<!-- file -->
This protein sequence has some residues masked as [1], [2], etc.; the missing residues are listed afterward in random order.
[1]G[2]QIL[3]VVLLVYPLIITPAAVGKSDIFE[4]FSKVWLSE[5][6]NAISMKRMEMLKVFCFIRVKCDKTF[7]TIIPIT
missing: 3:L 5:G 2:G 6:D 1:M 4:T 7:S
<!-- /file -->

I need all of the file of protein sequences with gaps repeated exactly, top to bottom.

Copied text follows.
This protein sequence has some residues masked as [1], [2], etc.; the missing residues are listed afterward in random order.
[1]G[2]QIL[3]VVLLVYPLIITPAAVGKSDIFE[4]FSKVWLSE[5][6]NAISMKRMEMLKVFCFIRVKCDKTF[7]TIIPIT
missing: 3:L 5:G 2:G 6:D 1:M 4:T 7:S